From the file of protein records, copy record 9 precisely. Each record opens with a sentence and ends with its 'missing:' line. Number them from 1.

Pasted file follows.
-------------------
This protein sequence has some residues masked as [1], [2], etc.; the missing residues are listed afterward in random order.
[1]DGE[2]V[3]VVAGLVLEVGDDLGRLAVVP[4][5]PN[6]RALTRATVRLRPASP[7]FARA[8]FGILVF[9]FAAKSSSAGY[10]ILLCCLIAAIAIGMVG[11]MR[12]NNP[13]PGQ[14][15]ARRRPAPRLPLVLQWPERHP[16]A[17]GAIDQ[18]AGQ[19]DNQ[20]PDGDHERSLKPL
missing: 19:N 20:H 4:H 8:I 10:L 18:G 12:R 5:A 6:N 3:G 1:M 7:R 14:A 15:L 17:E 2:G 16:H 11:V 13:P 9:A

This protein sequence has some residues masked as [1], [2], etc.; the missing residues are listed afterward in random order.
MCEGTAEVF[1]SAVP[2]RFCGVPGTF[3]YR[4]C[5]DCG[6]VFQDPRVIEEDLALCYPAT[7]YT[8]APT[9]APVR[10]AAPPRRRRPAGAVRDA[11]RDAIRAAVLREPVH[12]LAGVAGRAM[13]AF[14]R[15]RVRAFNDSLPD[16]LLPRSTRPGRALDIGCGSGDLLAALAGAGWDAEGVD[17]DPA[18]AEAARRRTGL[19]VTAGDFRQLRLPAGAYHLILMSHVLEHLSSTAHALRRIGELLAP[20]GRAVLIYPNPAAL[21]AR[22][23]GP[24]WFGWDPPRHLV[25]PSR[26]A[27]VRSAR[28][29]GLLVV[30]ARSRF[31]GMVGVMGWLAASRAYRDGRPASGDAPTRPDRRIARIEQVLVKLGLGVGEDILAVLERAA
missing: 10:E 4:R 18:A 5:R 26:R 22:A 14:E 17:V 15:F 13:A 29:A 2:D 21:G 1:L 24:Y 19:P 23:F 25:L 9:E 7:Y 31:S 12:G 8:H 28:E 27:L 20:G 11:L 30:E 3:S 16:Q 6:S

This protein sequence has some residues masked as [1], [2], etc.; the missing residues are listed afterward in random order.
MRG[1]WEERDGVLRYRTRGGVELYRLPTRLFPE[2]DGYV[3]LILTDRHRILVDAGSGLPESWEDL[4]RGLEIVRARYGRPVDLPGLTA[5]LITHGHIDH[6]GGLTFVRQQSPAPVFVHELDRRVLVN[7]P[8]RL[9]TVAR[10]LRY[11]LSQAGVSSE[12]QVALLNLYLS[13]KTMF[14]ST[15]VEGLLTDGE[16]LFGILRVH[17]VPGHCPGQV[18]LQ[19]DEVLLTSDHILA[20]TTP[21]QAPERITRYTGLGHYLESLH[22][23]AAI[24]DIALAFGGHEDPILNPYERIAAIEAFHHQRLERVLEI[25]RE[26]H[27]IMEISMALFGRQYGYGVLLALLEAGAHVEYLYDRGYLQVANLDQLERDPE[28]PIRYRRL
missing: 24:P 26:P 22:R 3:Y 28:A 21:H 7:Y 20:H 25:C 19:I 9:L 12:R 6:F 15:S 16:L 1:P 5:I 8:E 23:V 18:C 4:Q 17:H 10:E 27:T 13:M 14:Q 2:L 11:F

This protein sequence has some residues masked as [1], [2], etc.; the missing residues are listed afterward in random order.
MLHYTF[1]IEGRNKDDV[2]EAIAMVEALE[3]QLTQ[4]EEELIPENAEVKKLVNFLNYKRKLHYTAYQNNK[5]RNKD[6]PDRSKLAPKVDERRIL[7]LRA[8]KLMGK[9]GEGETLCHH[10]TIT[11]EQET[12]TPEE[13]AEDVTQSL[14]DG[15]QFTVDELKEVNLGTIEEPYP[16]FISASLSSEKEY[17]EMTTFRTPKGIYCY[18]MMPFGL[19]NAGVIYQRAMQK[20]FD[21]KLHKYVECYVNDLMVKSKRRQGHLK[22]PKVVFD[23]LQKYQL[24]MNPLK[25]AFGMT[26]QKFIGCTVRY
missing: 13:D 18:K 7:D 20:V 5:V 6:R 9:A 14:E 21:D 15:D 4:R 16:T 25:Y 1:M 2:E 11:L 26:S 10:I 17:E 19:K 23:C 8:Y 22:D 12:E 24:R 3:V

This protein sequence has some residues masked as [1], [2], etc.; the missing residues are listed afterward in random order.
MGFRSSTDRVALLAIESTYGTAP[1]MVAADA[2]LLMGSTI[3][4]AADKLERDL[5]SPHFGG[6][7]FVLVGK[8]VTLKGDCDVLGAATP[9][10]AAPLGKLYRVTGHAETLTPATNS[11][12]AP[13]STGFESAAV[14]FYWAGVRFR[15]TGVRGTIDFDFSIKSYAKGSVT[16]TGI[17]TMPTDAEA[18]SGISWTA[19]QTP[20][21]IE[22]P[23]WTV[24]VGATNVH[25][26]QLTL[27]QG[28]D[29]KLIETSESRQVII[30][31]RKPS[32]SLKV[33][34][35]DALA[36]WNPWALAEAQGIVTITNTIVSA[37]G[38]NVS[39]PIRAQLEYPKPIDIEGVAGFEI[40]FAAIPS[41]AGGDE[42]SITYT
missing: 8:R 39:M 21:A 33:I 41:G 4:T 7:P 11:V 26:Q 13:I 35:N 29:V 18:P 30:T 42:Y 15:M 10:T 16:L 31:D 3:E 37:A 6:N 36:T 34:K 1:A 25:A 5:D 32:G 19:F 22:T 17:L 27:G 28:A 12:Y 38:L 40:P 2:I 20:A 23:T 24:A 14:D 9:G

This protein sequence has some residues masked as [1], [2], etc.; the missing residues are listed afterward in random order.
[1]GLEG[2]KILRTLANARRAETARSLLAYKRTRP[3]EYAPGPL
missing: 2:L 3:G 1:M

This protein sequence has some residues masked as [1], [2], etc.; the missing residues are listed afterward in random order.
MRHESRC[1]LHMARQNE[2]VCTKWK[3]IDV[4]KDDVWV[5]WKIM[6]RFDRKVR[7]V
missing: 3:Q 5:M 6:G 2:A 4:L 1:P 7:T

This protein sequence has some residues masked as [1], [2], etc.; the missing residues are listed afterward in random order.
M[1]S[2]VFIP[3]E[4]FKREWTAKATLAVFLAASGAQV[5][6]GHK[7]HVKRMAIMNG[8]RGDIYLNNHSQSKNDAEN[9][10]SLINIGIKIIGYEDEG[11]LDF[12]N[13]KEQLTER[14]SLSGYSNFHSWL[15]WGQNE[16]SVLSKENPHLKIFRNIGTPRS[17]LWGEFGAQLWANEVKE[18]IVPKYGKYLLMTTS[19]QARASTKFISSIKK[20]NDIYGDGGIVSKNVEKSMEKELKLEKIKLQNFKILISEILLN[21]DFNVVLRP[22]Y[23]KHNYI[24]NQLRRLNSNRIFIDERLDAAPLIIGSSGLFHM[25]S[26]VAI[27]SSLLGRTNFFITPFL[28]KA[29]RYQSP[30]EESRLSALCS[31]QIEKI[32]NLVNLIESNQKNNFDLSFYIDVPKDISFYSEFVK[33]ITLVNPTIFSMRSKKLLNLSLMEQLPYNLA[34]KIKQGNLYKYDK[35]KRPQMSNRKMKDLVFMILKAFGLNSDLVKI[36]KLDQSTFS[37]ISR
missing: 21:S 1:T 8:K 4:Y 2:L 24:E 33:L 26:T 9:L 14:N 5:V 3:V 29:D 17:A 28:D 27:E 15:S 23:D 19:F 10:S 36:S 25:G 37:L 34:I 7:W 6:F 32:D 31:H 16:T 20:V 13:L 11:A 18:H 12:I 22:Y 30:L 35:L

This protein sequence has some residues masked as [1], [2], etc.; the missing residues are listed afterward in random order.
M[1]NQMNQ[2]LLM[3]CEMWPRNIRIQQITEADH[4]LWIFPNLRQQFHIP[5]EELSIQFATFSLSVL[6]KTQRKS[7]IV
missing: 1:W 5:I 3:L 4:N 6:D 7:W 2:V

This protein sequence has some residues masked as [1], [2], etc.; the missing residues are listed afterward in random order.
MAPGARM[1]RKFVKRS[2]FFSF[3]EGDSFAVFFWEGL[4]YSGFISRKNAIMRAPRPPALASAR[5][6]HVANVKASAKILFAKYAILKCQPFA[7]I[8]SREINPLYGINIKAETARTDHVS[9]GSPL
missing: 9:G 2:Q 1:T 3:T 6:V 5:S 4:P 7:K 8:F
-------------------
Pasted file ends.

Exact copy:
This protein sequence has some residues masked as [1], [2], etc.; the missing residues are listed afterward in random order.
M[1]NQMNQ[2]LLM[3]CEMWPRNIRIQQITEADH[4]LWIFPNLRQQFHIP[5]EELSIQFATFSLSVL[6]KTQRKS[7]IV
missing: 1:W 5:I 3:L 4:N 6:D 7:W 2:V